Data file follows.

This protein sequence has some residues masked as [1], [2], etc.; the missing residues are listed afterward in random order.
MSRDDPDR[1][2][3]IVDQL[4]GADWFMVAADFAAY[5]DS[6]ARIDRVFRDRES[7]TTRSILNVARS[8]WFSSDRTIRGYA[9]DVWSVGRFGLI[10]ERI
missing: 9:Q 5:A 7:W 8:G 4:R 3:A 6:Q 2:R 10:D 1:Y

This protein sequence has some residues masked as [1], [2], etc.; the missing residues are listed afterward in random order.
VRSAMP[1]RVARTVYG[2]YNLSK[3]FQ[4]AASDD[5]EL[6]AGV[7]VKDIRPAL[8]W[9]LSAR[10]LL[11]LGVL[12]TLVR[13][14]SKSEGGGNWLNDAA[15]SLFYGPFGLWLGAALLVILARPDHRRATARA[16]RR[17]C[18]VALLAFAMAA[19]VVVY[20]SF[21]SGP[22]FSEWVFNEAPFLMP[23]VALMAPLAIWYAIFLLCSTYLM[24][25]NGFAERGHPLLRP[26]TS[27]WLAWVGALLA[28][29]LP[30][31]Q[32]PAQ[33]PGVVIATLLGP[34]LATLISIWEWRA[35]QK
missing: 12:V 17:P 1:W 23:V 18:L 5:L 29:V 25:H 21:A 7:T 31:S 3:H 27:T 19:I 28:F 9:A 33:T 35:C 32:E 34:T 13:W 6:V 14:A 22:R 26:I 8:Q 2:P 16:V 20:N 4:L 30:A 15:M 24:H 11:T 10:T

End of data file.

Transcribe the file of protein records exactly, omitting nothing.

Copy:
This protein sequence has some residues masked as [1], [2], etc.; the missing residues are listed afterward in random order.
MSRDDPDR[1][2][3]IVDQL[4]GADWFMVAADFAAY[5]DS[6]ARIDRVFRDRES[7]TTRSILNVARS[8]WFSSDRTIRGYA[9]DVWSVGRFGLI[10]ERI
missing: 9:Q 5:A 7:W 8:G 4:R 3:A 6:Q 2:R 10:D 1:Y

This protein sequence has some residues masked as [1], [2], etc.; the missing residues are listed afterward in random order.
VRSAMP[1]RVARTVYG[2]YNLSK[3]FQ[4]AASDD[5]EL[6]AGV[7]VKDIRPAL[8]W[9]LSAR[10]LL[11]LGVL[12]TLVR[13][14]SKSEGGGNWLNDAA[15]SLFYGPFGLWLGAALLVILARPDHRRATARA[16]RR[17]C[18]VALLAFAMAA[19]VVVY[20]SF[21]SGP[22]FSEWVFNEAPFLMP[23]VALMAPLAIWYAIFLLCSTYLM[24][25]NGFAERGHPLLRP[26]TS[27]WLAWVGALLA[28][29]LP[30][31]Q[32]PAQ[33]PGVVIATLLGP[34]LATLISIWEWRA[35]QK
missing: 12:V 17:P 1:W 23:V 18:L 5:L 29:V 25:H 21:A 7:T 31:S 3:H 27:T 19:I 28:F 9:A 33:T 35:C 32:E 34:T 13:W 6:V 14:A 22:R 26:I 8:Q 2:P 16:V 20:N 4:L 30:A 15:M 24:H 11:T 10:T